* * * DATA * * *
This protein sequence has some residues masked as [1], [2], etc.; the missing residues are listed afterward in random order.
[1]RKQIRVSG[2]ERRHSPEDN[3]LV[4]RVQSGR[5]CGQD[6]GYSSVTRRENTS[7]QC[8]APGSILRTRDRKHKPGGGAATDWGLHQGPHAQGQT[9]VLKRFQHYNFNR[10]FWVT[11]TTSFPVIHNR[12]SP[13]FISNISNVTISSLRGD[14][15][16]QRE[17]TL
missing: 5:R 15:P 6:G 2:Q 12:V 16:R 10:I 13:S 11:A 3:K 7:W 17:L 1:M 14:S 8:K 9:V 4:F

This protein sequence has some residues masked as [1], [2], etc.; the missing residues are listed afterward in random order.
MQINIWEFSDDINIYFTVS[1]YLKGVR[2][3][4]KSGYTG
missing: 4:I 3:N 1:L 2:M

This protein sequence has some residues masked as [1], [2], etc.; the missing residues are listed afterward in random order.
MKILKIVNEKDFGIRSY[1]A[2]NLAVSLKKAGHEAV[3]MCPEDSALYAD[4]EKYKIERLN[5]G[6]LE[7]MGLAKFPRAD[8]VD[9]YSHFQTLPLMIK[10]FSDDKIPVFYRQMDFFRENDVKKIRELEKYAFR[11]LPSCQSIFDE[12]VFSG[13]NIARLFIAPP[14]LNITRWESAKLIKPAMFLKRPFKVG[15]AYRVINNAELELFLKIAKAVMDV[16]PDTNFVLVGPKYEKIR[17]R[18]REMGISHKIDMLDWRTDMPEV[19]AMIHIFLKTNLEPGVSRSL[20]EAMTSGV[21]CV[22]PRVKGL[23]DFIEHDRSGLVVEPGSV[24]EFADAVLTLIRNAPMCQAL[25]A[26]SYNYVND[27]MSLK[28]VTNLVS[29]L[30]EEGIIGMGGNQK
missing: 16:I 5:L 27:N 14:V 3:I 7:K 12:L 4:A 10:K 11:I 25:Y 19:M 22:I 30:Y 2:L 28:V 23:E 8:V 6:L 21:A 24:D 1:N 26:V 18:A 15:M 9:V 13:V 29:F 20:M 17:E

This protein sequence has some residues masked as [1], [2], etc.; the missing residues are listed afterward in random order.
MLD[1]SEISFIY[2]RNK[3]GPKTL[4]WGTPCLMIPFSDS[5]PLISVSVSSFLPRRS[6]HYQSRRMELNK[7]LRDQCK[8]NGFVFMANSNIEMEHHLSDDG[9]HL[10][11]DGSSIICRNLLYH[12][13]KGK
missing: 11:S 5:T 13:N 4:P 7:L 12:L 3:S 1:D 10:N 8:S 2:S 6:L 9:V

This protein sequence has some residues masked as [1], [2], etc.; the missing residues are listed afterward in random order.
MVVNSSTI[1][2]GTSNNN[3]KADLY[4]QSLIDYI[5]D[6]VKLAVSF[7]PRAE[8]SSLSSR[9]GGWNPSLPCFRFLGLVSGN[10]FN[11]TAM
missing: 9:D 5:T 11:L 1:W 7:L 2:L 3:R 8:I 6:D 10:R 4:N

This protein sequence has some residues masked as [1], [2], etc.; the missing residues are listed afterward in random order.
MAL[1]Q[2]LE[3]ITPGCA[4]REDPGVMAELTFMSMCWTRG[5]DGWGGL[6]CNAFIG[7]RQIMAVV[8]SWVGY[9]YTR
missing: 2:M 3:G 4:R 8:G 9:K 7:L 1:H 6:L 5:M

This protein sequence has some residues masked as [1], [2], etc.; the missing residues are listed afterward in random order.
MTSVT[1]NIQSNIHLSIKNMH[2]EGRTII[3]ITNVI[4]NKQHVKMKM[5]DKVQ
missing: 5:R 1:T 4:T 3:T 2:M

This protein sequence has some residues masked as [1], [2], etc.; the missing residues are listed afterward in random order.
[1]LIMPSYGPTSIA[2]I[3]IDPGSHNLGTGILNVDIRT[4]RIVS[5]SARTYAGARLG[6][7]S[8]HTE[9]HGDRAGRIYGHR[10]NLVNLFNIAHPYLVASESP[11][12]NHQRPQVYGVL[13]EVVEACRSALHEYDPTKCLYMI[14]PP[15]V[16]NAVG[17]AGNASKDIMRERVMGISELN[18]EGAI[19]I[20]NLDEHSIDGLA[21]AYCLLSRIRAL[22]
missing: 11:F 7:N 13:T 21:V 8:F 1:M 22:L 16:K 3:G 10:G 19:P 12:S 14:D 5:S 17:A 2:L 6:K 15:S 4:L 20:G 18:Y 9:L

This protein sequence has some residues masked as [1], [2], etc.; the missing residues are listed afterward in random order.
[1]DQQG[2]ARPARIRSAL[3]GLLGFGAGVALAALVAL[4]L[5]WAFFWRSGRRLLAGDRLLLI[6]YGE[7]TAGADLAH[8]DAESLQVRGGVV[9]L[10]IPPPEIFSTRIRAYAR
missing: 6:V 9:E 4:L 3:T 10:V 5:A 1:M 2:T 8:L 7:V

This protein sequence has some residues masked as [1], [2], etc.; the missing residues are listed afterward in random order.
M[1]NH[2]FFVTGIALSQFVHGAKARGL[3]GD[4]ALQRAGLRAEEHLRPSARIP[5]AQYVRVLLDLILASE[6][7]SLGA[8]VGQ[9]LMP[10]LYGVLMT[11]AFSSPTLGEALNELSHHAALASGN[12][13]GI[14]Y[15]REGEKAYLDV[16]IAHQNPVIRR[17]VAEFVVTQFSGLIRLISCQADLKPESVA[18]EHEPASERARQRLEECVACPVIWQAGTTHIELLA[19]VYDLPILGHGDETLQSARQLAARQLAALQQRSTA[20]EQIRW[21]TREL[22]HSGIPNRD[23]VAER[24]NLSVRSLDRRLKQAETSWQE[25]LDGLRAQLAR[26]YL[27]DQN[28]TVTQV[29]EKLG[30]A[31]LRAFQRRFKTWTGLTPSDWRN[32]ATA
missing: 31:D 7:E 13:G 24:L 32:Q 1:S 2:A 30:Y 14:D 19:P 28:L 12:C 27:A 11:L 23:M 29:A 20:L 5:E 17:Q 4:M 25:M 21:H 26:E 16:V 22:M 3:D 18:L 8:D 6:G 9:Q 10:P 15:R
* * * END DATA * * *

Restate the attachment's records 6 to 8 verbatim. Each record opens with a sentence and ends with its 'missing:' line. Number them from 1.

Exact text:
This protein sequence has some residues masked as [1], [2], etc.; the missing residues are listed afterward in random order.
MAL[1]Q[2]LE[3]ITPGCA[4]REDPGVMAELTFMSMCWTRG[5]DGWGGL[6]CNAFIG[7]RQIMAVV[8]SWVGY[9]YTR
missing: 2:M 3:G 4:R 8:G 9:K 7:L 1:H 6:L 5:M

This protein sequence has some residues masked as [1], [2], etc.; the missing residues are listed afterward in random order.
MTSVT[1]NIQSNIHLSIKNMH[2]EGRTII[3]ITNVI[4]NKQHVKMKM[5]DKVQ
missing: 5:R 1:T 4:T 3:T 2:M

This protein sequence has some residues masked as [1], [2], etc.; the missing residues are listed afterward in random order.
[1]LIMPSYGPTSIA[2]I[3]IDPGSHNLGTGILNVDIRT[4]RIVS[5]SARTYAGARLG[6][7]S[8]HTE[9]HGDRAGRIYGHR[10]NLVNLFNIAHPYLVASESP[11][12]NHQRPQVYGVL[13]EVVEACRSALHEYDPTKCLYMI[14]PP[15]V[16]NAVG[17]AGNASKDIMRERVMGISELN[18]EGAI[19]I[20]NLDEHSIDGLA[21]AYCLLSRIRAL[22]
missing: 11:F 7:N 13:T 21:V 8:F 1:M 22:L 16:K 3:G 10:G 19:P 12:S 14:D 5:S 17:A 2:L 6:K 15:S 4:L 20:G 18:Y 9:L